So I suggested Cardcaptor Sakura as a more pleasant alternative to Yu-Gi-Oh! Like everything else I write, this requires some background. Indulge me. And my tendency to run words together inconsistenly.
The story begins with a cute little girl named Sakura Kinomoto. One day, Sakura is in her father's library and finds a book named The Clow. The Clow is a large book with a gold lion on the front and originally held the Clow Cards. As Sakura held the book in her hands, it began to glow. Cerberus (aka Kero-chan), a little critter with wings, emerges from The Clow's cover and asks Sakura to capture the Clow Cards. Kero-chan was sleeping on the job, so the Clow Cards escaped. Sakura is given the title of the Card Captor and the Key that can catch the Clow Cards. The Key can grow to staff-size and also can use the powers of previously captured Clow Cards! Sakura is reluctant to become the Card Captor at first, but Kero-chan informs her that if she fails in capturing the Clow Cards, Disaster is certain.
The Key and the Clow Cards are not the only things in Sakura's arsenal. Thanks to Tomoyo Daidouji, Sakura's best friend, she also has cell phones, mini-computers, and...COSTUMES!! ^_^ Tomoyo loves to make costumes for Sakura and then film her, so it only makes sense that she would film Sakura performing her Card Captor duties while wearing her creations. "It's the Birth of the Card Captor!"
Oh, shut up. It's a Geocities anime fan site. You're lucky I didn't include the Comic Sans MS font tag.
Anyway, that last bit about Tomoyo. . . er, they have a different attitude towards such things over there. See also: Sailors Neptune and Uranus. Oh, the eternal debate. . . Anyway, according to theory.org.uk, and with a name like that, it has to be good:
So is Japan more liberal about these issues?
Jennifer says: "This is not to say that Japan is a queer-positive society overall, for it is not. Japanese society is more accepting of many things western cultures actively seek to destroy, but only under the understanding that the matters in question are kept private. Few Japanese parents would welcome the prospect of a queer child, and there is a certain exclusion offered openly queer individuals in Japan, for they are considered odd, or different, and being 'different' in Japan is a source of interest, but also immediate suspicion.
"So, perhaps the best way to understand the representation of queer folk as positive, or at least comically human, characters in Japanese media, is to see Japan as a culture fascinated by difference, precisely because it is maintained as a homogeneous society. It is a culture that is not overly hateful towards queer issues, but neither is embracing by any means, and finds acceptance of the queer mostly as entertainment, or as a hidden and therefore unoffensive, subculture. The hidden nature of queer culture in Japan is not, however, linked with dread fear of violence as might be often found in western culture, but is rather more an extension of the general social disdain for overt expressions of intimacy of any sort."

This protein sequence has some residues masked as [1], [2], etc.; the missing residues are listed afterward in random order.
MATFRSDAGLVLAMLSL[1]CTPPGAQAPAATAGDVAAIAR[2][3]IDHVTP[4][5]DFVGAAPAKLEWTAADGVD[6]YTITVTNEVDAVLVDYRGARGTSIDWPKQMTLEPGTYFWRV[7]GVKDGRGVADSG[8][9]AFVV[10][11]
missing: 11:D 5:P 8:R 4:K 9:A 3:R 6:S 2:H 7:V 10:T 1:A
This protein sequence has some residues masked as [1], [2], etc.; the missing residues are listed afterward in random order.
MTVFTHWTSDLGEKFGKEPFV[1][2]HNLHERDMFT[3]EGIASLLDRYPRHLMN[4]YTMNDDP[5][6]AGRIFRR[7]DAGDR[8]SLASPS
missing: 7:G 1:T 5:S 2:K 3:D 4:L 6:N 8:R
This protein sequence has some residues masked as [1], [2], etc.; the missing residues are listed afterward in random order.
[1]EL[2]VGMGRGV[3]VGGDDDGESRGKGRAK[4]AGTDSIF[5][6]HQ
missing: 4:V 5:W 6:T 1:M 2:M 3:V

Er, there's quite a bit more there, actually, but I won't ask you to indulge me that much. The extended quote is from Jennifer Diane Reitz of Accursed Toys fame. She also runs Transsexual.org, if you're wondering about her bona fides with such things.
I was talking about a children's cartoon at one point, wasn't I?
Right, um, there's a comparison of the original version and the edited all to hell US broadcast disaster at CCSvsCC. Y'know, CardCaptor Sakura vs. Cardcaptors.
Update: Want to know more? God, you're a glutton for punishment. See toastyfrog's guide to anime for help with bizarre terms like, um, anime, and Anime Web Turnpike is an invaluable source of Geocities fan pages that use Comic Sans MS where someone over the age of 13 would not.
Time for more coffee, I think.
Update 2: See also: Media, Gender and Identity by David Gauntlett.
Media, Gender and Identity provides a new introduction to, and analysis of, the relationship between the media and gender identities today.
Since many of the key texts on media and gender were written, a lot has changed. We've seen the rise of 'girl power' and better roles for women in TV and film, plus the emergence of cocky new lifestyle magazines for men whilst we hear that masculinity is 'in crisis'. The worlds of pop music and magazines give women assertive, aspirational messages, whilst texts for men are both cheerfully virile and quietly insecure. New identities abound, but some traditional images persist too.
Within this landscape of complex media messages, there are individuals trying to establish their own identities, to feel comfortable in themselves and as part of society. Media influences are clearly subtle and indirect, so how can we understand them? David Gauntlett proposes a new route through this question, providing clear chapters on theorists Anthony Giddens, Michel Foucault and Judith Butler, to show how recent ideas in identity negotiation and queer theory can be used to understand the place of popular media in people's lives.
Or, you know, you could just buy Cardcaptor Sakura and watch the pretty cartoon. It's not necessary to overanalyze everything to death, after all.
That's why I'm here.